Month: November 2009
On June 12, 2009, the Federal Housing Administration (FHA) announced a new, stricter approval process for condominiums to be eligible for FHA financing. At the time, the FHA's revised lending guidelines were to be effective Oct. 1, 2009. However, since they were announced, the effective date of the new regulations has been twice postponed. Now, the new regulations governing condominium mortgage insurance will be effective Dec. 7, 2009.
The Community Associations Institute (CAI) formed a working group of industry experts to identify specific areas of the FHA regulations that need to be changed. They have prepared a policy position to advocate the changes that are needed. On Oct. 23, 2009, CAI sent comments to David H. Stevens, commissioner of the Federal Housing Administration, to assist the FHA in addressing the current challenges in the mortgage markets. The following are CAI comments and recommendations relating to the proposed regulations that affect condominium community associations:
In these difficult financial times, more and more members are finding the need to sell their homes through the short-sell process as a result of declining home prices and the present state of the economy. For members who owe a lender more than what their properties are currently worth and can no longer make their mortgage payment due to a job loss, divorce, or resetting of an adjustable-rate mortgage, foreclosure seemed like the only alternative—until relatively recently.
Facts: An association obtained insurance liability coverage under two different policies. First, it obtained a commercial general liability policy that provided coverage for property damage. Second, it obtained a directors and officers (D&O) liability policy covering “loss incurred by the association as the result of any claim made against the association for a wrongful act.” The policy defined “wrongful act” as any error, misstatement, misleading statement, act, omission, neglect, or breach of duty committed or attempted by the insured organization.
Facts: A condo community has 20 units and 30 parking spaces. At the start of the association, one parking space was assigned to each condominium and 10 spaces were unassigned. A provision in the condominium's declaration permitted the developer to sell the unassigned spaces to members or to third-party non-condominium owners. Under the declaration, no person other than the developer could sell or lease a parking space to a non-condominium owner.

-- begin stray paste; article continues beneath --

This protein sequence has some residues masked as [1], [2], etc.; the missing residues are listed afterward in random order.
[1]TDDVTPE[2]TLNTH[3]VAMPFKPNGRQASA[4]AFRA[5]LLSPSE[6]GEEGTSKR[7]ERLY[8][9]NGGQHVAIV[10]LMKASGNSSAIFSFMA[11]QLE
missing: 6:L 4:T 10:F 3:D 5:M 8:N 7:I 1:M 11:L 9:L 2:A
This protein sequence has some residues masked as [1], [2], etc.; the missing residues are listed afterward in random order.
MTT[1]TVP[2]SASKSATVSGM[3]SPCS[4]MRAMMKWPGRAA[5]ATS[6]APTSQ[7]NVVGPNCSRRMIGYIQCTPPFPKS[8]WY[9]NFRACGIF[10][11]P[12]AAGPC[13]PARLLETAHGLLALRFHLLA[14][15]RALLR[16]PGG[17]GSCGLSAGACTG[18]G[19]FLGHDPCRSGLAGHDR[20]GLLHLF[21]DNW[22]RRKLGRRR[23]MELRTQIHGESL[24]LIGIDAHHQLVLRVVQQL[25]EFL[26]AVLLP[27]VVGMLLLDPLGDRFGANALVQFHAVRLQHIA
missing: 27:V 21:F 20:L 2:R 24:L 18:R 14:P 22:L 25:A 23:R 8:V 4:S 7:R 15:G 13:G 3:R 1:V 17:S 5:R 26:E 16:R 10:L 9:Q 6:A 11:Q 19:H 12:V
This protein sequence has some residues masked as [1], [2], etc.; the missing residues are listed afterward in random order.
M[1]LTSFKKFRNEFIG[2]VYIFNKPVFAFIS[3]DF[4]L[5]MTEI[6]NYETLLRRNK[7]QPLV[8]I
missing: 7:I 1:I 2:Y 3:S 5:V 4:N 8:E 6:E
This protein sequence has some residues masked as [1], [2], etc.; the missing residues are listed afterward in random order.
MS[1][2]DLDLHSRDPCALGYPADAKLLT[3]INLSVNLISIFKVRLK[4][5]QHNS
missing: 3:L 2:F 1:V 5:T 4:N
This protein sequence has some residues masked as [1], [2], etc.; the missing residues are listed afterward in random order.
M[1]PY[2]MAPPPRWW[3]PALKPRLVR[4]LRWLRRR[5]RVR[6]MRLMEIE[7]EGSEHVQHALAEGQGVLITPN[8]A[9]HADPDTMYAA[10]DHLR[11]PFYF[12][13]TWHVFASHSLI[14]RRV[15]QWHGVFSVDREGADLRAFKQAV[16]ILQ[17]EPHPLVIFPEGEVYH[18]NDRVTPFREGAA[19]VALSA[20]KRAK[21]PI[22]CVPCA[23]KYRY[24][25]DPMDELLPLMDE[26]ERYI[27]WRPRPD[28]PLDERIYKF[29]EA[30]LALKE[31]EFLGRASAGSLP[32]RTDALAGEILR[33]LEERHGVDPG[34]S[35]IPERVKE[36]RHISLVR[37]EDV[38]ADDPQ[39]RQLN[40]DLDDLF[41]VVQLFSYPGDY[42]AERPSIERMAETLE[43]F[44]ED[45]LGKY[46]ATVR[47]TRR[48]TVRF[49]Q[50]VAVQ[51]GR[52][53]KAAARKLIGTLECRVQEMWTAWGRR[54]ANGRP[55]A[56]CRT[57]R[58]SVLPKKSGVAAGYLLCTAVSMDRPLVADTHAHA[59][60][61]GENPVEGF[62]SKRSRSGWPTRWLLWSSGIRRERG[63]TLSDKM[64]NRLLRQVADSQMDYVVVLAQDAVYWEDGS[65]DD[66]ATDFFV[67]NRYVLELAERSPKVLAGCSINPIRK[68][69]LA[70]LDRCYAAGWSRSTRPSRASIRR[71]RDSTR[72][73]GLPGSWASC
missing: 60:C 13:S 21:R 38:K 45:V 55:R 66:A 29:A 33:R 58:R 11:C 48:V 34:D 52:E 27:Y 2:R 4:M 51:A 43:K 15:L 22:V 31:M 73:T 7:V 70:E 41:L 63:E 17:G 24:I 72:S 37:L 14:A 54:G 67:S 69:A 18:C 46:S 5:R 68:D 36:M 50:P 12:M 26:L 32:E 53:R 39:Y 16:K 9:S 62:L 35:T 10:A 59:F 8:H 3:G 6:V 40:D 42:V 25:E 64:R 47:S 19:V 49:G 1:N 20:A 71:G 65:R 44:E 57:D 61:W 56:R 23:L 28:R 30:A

Be sure to review the terms of your association's insurance policies after purchasing them. Somewhere in the purchasing process, an agent may have entered a wrong number, and your association may be getting less coverage than it expected.
This happened in a recent case in which a member suffered substantial water and mold damage to her condominium as a result of Hurricane Katrina. After the hurricane, the member notified the association and made claims under the applicable policies for damages sustained to her unit. These claims were either denied or only partially paid.
A Philadelphia municipal judge recently ruled in favor of a condo association against a member who refused to pay his cable TV bills. The member claimed that the association violated the FCC ban on exclusive cable deals. He argued that the association gets bulk billing from Comcast, forcing all owners to pay for “basic” cable, whether they want it or not. The judge ruled that there was no FCC violation—that the association's cable contract doesn't prohibit a condo owner from getting another cable provider—although he would have to pay two cable bills.
The cold weather has arrived in many parts of the country, bringing with it the increased threat of fires due to the improper use of electric space heaters. According to the National Fire Protection Association, space heaters account for one-third (32 percent) of home-heating fires and three-fourths (73 percent) of home-heating fire deaths.
Facts: A member repeatedly engaged in outrageous communications and conduct with his association, its managers, and members of its board of directors, which included vulgar and harassing letters, disruption of association meetings, and a physical assault on a board member.